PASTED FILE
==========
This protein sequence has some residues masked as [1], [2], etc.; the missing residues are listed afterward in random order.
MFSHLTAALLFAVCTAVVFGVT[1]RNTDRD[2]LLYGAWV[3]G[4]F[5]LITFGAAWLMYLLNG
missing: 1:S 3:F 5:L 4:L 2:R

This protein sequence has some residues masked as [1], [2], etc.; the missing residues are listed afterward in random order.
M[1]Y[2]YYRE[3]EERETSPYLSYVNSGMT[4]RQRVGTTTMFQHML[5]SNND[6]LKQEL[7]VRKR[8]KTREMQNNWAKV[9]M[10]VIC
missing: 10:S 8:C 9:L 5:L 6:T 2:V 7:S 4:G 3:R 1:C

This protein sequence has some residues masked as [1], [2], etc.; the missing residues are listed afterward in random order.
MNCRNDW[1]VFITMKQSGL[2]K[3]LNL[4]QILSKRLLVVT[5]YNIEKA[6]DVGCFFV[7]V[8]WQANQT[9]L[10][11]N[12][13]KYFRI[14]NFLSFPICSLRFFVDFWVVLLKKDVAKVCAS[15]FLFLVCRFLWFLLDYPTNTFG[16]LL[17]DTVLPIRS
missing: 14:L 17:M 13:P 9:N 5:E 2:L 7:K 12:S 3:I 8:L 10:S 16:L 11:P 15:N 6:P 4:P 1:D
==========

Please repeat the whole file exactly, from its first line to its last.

This protein sequence has some residues masked as [1], [2], etc.; the missing residues are listed afterward in random order.
MFSHLTAALLFAVCTAVVFGVT[1]RNTDRD[2]LLYGAWV[3]G[4]F[5]LITFGAAWLMYLLNG
missing: 1:S 3:F 5:L 4:L 2:R

This protein sequence has some residues masked as [1], [2], etc.; the missing residues are listed afterward in random order.
M[1]Y[2]YYRE[3]EERETSPYLSYVNSGMT[4]RQRVGTTTMFQHML[5]SNND[6]LKQEL[7]VRKR[8]KTREMQNNWAKV[9]M[10]VIC
missing: 10:S 8:C 9:L 5:L 6:T 2:V 7:S 4:G 3:R 1:C

This protein sequence has some residues masked as [1], [2], etc.; the missing residues are listed afterward in random order.
MNCRNDW[1]VFITMKQSGL[2]K[3]LNL[4]QILSKRLLVVT[5]YNIEKA[6]DVGCFFV[7]V[8]WQANQT[9]L[10][11]N[12][13]KYFRI[14]NFLSFPICSLRFFVDFWVVLLKKDVAKVCAS[15]FLFLVCRFLWFLLDYPTNTFG[16]LL[17]DTVLPIRS
missing: 14:L 17:M 13:P 9:N 5:E 2:L 7:K 12:S 3:I 8:L 10:S 16:L 11:P 15:N 6:P 4:P 1:D